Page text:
The maximin rule involves selecting the alternative thatmaximises the minimum pay-off achievable. This approach is suitable for apessimist (risk averse decision maker) who seeks to achieve the bestresults if the worst happens.

The maximax rule involves selecting the alternative thatmaximises the maximum pay-off achievable. This approach would besuitable for an optimist (risk seeking decision maker) who seeks toachieve the best results if the best happens.

The minimax regret strategy is the one that minimises the maximum regret, i.e. the opportunity loss through having made the wrong decision.

Test your understanding 13

Stow Health Centre specialises in the provision of exercise anddietary advice to clients. The service is provided on a residentialbasis and clients stay for whatever number of days suits their needs.

Budgeted estimates for the year ending 30 June 20X9 are as follows:

  • The maximum capacity of the centre is 50 clients per day for 350 days in the year.
  • Clients will be invoiced at a fee per day. The budgeted occupancy level will vary with the client fee level per day and is estimated at different percentages of maximum capacity as follows:

  • Variable costs are also estimated at one of three levels per client day. The high, medium and low levels per client day are $95, $85 and $70 respectively.

The range of cost levels reflects only the possible effect of the purchase prices of goods and services.


(a)Prepare a summary which shows the budgetedcontribution earned by Stow Health Centre for the year ended 30 June20X9 for each of nine possible outcomes.

(b)State the client fee strategy for the yearto 30 June 20X9 which will result from the use of each of the followingdecision rules: (i) maximax; (ii) maximin; (iii) minimax regret. Youranswer should explain the basis of operation of each rule. Use theinformation from your answer to (a) as relevant and show any additionalworking calculations as necessary.

Risk appetite of stakeholders

Stakeholders will have different appetites for risk. For example:

  • Shareholders - investing in shares is often viewed as risky since there is no guaranteed return. However, shareholders can choose their investments and can spread their risk by holding a portfolio of investments.
  • Employees and managers - they should act in the best interests of the shareholders but this does not always happen since they may be:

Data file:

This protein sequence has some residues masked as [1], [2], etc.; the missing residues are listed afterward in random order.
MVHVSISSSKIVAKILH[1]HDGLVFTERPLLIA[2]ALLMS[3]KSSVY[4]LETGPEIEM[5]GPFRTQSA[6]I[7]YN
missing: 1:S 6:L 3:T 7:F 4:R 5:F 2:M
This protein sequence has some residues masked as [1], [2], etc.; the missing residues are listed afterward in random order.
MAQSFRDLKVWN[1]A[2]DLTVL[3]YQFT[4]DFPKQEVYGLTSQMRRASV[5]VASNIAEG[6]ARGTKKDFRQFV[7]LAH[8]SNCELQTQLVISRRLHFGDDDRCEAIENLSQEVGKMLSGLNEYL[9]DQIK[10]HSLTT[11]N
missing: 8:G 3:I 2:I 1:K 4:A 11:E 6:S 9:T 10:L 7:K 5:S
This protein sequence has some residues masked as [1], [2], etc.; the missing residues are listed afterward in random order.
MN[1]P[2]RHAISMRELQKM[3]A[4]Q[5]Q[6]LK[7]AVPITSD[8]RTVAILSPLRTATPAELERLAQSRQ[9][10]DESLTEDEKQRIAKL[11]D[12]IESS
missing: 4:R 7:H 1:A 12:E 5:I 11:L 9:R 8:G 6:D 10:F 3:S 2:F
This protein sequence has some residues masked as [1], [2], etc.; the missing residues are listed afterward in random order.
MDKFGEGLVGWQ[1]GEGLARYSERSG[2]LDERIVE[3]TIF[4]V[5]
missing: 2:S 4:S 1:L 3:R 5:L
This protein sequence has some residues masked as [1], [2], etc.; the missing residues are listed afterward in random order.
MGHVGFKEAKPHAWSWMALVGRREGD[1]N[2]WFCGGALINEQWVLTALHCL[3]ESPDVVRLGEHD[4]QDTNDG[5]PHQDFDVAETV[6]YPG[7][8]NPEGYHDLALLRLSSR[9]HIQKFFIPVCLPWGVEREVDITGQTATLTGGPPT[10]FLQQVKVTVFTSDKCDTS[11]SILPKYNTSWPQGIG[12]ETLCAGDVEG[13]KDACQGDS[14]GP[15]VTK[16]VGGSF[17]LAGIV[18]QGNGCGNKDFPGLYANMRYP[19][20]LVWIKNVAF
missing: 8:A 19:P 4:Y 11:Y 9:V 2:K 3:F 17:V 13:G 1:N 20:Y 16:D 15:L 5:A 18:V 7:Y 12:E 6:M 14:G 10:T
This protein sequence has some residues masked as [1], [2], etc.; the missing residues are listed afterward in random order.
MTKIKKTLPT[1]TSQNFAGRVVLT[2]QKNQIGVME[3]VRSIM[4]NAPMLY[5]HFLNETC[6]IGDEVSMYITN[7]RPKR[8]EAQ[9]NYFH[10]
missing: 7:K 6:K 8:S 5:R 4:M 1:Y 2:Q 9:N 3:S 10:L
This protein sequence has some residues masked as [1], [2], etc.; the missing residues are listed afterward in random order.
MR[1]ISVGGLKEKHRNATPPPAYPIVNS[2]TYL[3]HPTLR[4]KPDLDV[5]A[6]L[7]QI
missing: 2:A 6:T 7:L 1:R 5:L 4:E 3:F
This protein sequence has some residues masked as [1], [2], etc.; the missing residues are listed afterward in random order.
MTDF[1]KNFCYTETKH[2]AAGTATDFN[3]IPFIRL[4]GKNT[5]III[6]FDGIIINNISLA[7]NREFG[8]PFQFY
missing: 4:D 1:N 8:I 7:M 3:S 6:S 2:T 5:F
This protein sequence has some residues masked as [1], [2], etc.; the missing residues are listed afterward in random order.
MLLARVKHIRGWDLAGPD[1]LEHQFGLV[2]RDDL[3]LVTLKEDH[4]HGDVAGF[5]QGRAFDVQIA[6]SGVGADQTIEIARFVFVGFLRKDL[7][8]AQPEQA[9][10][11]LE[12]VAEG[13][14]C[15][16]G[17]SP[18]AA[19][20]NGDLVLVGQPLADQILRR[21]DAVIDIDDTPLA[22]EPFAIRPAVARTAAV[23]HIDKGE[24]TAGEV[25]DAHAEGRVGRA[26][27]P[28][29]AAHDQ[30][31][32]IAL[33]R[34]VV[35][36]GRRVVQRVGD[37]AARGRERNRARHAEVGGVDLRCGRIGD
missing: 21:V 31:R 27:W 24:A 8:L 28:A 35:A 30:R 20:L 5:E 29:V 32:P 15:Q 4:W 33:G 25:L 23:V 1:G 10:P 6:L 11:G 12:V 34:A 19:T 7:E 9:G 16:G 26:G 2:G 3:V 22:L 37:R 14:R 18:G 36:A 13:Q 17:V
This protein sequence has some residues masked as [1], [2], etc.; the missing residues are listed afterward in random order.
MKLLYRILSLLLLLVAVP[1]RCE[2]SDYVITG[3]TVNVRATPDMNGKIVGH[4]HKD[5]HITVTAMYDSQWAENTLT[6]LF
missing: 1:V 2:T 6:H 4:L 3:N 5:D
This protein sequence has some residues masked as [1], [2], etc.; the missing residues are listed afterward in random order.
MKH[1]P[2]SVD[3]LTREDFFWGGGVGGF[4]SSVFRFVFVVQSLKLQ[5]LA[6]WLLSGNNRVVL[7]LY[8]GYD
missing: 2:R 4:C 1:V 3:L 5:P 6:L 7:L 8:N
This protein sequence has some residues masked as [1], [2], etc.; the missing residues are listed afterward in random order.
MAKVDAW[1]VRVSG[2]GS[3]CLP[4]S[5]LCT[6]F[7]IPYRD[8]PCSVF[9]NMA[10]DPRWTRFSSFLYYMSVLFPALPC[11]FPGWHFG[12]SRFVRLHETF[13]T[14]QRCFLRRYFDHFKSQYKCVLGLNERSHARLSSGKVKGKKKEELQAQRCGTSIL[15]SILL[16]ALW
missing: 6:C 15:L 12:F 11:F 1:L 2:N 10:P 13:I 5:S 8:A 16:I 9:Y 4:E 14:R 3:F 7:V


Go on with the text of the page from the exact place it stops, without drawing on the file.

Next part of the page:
• risk averse: employees and managers may be reluctant to take risks, e.g. to invest in a new project, if an unsuccessful outcome would impact their performance evaluation or the survival of the company (and hence their job). Therefore, even though risk taking may be in the best interests of the company and its shareholders they tend to exercise caution and are unwilling to take risks.
    • risk seeking: employees and managers may be encouraged to take risks by the promise of huge rewards or bonuses.

Illustration 7 - Risk appetite of employees

In 2008, the governor of the bank of England, Mervyn King,criticised City banks who rewarded staff with huge sums for taking risksand concluded that the credit crisis was caused by bankers betting onhigh-risk complex financial products.

Chapter summary

Test your understanding answers

Test your understanding 1

PEST(EL) Analysis for UK railways


The balance of public - private involvement in the running costs and capital investments for rail development is a major issue


The growth of commuter travel on the rail system means it isworking at close to full capacity. This trend is likely to continue withthe rising costs of fuel, making car travel expensive.

There is a need for investment in infrastructure in areas such aslonger platforms and new signal systems. Financing this investment maybe difficult.


Increasing concerns about reliability, particularly in rural areas.

Concerns about the effect that railway construction and travel has on the environment.

Safety issues on trains and at railway stations.


The development of new train technologies such as the tilting train.

Also following the trends set by air travel by introducing ways toimprove the customer experience. For example, offering internet accessand on-train entertainment.


Environmental impact of major infrastructure developments is a key issue.


The legal framework for the regulation and power of the railways is a major issue for operators.


Overall, the switch to rail travel is seen to have a positiveenvironmental impact, reducing the congestion and pollution associatedwith car based travel.

Porter's 5 forces - UK railways

Competitive rivalry

In certain areas rail operators may be directly competing over the same routes.

Threats from substitutes

There are other forms of transport available such as travel by road (e.g. cars and buses) and travel by air.

Buyer's bargaining power

Severe competition over price with low-cost airlines on longer city routes.

Online price comparisons make it easy for customers to select lowest cost option.